Q: My husband bought a house before we were married with a VA loan. It may soon go in foreclosure. My name is not on the loan. I want to buy a piece of land with only my name on the title. How will this affect me and my credit? Can anyone come and take anything of mine, or possibly the land if I do get it?
A: In general, the person that bears the brunt of any action by a lender against the borrower for the failure to pay a debt is only the borrower. If your husband is the only borrower on the original loan to the bank, you should not be personally responsible for the loan.
If the home is foreclosed on by the lender and the lender ends up with possession of the home, you and your husband would be affected by the eviction. However, your credit should not be affected, unless you applied with your husband on the loan or signed other documents to make yourself obligated under the loan terms.
However, the rules for borrowing are in flux at the moment and lenders may come to realize that one spouse has defaulted on a loan only to find out that the other spouse has the ability to get a new loan for a new home. To penalize borrowers that have gone into bankruptcy or have been foreclosed on their homes, some federal lending guidelines now bar any future loan for a period of time to that prospective borrower.
Will lender’s guidelines change to include the spouses of those individuals who defaulted on their loans? It’s too early to say. The key to buying the new place will be whether you can afford the new home on your income alone. It’s unlikely that you will be able to get a new loan for a new home and use your husband’s income to support the application. The key will be whether you alone can afford the mortgage payments, taxes, insurance and any required cash reserve.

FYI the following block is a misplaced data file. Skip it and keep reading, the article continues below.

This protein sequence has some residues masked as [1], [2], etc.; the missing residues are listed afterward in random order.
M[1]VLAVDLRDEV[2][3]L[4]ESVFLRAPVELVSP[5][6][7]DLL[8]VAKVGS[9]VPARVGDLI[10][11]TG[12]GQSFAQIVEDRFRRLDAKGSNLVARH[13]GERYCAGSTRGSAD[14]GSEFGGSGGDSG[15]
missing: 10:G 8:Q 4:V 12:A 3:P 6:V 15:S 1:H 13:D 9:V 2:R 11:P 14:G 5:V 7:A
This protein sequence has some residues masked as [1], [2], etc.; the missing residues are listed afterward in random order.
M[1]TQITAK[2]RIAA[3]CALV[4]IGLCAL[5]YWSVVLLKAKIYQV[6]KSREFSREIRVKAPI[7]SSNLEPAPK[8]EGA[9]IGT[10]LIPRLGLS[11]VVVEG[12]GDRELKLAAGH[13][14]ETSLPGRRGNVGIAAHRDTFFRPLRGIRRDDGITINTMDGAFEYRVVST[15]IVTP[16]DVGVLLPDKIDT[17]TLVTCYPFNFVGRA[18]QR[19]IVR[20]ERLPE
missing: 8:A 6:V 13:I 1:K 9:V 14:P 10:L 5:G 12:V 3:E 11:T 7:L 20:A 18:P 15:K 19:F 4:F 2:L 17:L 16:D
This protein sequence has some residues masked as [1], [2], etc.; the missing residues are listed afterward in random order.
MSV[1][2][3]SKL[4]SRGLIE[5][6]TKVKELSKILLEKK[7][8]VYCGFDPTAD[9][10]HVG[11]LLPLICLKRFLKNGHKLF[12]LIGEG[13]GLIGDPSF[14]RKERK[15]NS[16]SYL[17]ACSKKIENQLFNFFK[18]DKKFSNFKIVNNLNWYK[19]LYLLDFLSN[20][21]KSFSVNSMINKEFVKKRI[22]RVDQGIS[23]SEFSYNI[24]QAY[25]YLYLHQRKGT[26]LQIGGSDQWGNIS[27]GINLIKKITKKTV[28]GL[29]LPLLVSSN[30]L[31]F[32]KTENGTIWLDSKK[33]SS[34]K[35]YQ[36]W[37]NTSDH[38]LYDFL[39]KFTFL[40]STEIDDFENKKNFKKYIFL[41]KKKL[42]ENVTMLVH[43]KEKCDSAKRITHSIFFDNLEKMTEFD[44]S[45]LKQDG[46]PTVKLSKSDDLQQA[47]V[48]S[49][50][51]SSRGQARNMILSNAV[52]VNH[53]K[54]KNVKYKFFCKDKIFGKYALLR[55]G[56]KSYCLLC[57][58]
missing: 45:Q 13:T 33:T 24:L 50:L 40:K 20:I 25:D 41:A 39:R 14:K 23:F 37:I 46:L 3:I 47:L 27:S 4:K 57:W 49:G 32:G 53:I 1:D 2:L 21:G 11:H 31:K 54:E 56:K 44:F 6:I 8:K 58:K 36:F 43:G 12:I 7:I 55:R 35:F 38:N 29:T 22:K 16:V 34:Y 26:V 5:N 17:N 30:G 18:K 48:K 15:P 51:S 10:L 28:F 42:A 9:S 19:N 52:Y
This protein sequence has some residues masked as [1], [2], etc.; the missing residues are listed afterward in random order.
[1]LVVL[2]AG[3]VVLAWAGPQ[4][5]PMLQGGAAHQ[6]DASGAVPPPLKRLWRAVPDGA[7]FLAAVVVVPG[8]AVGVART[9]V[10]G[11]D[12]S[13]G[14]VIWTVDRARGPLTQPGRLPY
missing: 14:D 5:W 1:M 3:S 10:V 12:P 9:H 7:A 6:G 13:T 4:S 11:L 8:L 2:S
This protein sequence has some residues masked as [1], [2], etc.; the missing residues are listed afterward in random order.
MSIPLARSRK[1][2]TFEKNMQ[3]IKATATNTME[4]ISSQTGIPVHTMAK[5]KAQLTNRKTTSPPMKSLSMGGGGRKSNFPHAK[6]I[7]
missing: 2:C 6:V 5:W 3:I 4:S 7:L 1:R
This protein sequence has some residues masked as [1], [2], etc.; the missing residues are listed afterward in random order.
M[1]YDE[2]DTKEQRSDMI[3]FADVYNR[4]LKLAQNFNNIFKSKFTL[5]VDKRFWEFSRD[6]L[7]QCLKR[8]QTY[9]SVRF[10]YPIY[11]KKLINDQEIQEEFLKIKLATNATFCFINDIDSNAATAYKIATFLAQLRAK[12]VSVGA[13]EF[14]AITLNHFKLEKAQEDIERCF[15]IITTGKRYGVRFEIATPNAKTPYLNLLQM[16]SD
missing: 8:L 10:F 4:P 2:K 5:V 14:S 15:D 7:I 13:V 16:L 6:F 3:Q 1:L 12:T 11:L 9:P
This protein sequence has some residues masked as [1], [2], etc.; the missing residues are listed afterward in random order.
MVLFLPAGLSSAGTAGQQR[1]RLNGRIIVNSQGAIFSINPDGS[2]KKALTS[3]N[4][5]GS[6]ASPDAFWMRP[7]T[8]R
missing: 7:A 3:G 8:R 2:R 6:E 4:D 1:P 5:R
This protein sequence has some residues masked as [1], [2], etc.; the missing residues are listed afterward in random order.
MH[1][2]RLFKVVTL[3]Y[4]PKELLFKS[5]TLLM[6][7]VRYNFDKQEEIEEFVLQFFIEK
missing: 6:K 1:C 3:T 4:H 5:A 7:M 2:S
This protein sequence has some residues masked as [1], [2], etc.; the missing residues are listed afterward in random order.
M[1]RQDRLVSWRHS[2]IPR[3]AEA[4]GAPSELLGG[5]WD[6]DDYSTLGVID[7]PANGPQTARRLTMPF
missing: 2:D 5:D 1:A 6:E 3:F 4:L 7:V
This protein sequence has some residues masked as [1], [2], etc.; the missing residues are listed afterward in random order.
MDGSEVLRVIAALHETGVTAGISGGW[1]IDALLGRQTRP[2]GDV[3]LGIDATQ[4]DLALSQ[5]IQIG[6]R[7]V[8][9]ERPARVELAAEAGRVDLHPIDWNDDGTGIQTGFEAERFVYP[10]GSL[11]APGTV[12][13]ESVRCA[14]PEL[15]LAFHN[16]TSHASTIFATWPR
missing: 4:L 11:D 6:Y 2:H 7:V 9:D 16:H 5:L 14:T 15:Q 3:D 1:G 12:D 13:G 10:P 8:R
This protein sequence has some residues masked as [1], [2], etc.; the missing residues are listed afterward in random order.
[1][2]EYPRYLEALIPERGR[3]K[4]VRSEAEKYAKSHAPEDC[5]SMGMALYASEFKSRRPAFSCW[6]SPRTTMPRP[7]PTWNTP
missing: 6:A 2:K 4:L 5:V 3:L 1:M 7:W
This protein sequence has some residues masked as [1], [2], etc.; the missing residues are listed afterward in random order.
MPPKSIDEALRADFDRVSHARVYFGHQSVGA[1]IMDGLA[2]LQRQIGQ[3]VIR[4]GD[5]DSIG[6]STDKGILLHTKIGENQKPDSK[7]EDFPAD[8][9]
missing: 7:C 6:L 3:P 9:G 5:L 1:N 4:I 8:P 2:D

If your assets are considered your own and you do not live in a state that could deem your assets marital assets of your spouse, your husband’s financial problems should not spill over into your own assets.
However, if your husband files for bankruptcy and you have used money or assets that belonged to your husband to buy other property in your name, you may find that the transfer of wealth from your husband to you could be subject to attack by creditors and the bankruptcy court.
While in general your question may deal only with the issue of whether you can go out and buy your own home, the cash you use for the purchase of that home could be suspect. If you and your husband have cash and you use that cash and your credit to buy a new home in your name alone, that new home purchase could be seen as a means of hiding assets from creditors. In states where deficiency judgments are a possibility you might be in trouble.
In many states, a lender can foreclose on a home. If the home is sold and the proceeds do not pay off the full amount of the debt, the lender is left with a deficiency. In some states that lender can sue the borrower to recover the amount still owed – the deficiency. If you use your husband’s assets to buy the home, you would be moving money from your husband’s accounts to your accounts and that transfer could be considered a fraud against the creditors that might have a claim on that money.
If you have your own income sources and your own savings that you can verify have been yours for some time, you should be able to buy the new home without these issues. But once you start co-mingling money, watch out. For the specifics, you should talk to an attorney now, before you make this sort of financial move.
March 19, 2009.